Cast: Vijay, Ileana, Jiiva, Shrikant
It was a film that was critically acclaimed and commercially successful in its Hindi version. A tale of three friends, about the bonding and friendship, and of following one’s dreams. And now 3 Idiots has been remade in Tamil as 'Nanban'.
Remaking a successful film in another language is a challenging task for any director. But credit goes to Shankar for being able to capture the essence and soul of the original movie in his first remake in Tamil.
The movie has been beautifully scripted with a dash of humour and pinch of emotion. Irrespective of the scene being corny or truly touching, director Rajkumar Hirani had successfully weaved a script which was fascinating and intriguing.
Shankar has followed the original script almost faithfully, only tweaking it just a tad bit. So, with the feel-good factor, the glitches, the melodrama and the soppy scenes of the second half, the film does well.
The film could have been shortened, especially the second half. The narration travels a bit, from past to the present, as two friends Senthil and Venkat (Jiiva, Srikanth) embark on a journey in search of their friend Paari (Vijay), who disappeared soon after graduation.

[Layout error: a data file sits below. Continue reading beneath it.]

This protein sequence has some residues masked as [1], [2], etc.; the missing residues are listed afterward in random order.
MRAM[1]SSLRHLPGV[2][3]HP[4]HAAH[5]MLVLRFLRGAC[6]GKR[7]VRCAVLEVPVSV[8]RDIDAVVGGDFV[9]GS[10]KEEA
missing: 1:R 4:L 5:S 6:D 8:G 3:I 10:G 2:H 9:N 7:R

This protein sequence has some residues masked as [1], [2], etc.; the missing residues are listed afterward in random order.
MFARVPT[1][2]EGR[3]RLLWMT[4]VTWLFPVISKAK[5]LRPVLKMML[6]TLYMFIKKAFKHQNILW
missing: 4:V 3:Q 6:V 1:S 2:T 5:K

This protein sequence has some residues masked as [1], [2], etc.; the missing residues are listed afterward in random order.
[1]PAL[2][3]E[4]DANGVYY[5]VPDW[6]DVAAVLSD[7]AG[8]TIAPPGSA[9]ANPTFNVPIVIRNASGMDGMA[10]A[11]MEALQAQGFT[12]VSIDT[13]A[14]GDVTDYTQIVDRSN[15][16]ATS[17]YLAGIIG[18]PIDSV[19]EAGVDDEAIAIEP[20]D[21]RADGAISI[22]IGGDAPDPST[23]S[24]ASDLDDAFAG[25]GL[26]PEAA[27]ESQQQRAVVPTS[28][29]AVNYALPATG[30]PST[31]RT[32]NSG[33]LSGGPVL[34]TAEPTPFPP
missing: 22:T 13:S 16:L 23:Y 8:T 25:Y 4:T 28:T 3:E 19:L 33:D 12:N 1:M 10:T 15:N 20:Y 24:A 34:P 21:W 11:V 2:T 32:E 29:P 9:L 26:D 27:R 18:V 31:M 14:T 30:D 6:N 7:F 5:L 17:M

The journey has a few surprises for the duo, and for their former classmate ‘Silencer’ (Sathyan), who accompanies them to prove his point.
Paari was the rebel, and was a headache for the college director - ‘Virus’. Paari solves the woes of his two friends and motivates them to follow their dreams. Through Paari’s character the script takes light hearted digs at the education system which offers little room for independent thinking. Parental and peer pressure are brought out here. Then, there's this love affair of Paari with the director’s daughter (Ileana).
Her second Tamil film (after Kedi), ravishing Ileana returns to Tamil screen after a long gap, her hour glass figure swaying sensuously to the song-dance numbers. Harris Jayaraj’s songs are a disappointment though. The thrust-in closing dream song, is a speed breaker.
The performances are finely tuned. Vijay with his charming expressions and effortless portrayal of Paari is a delight to watch, and is the soul of the film. Satyaraj as the college director with an endearing lisp, carries off the role with élan. With his role fleshed out better than Srikanth’s, Jiiva leaves a stronger impact. Sathyan is a revelation as the annoying know-all ‘Silencer’. He plays his role with obvious relish. A sweet and satisfying Pongal fare, ‘Nanban’s’ feel good flavour will linger on even after one leaves the theatre.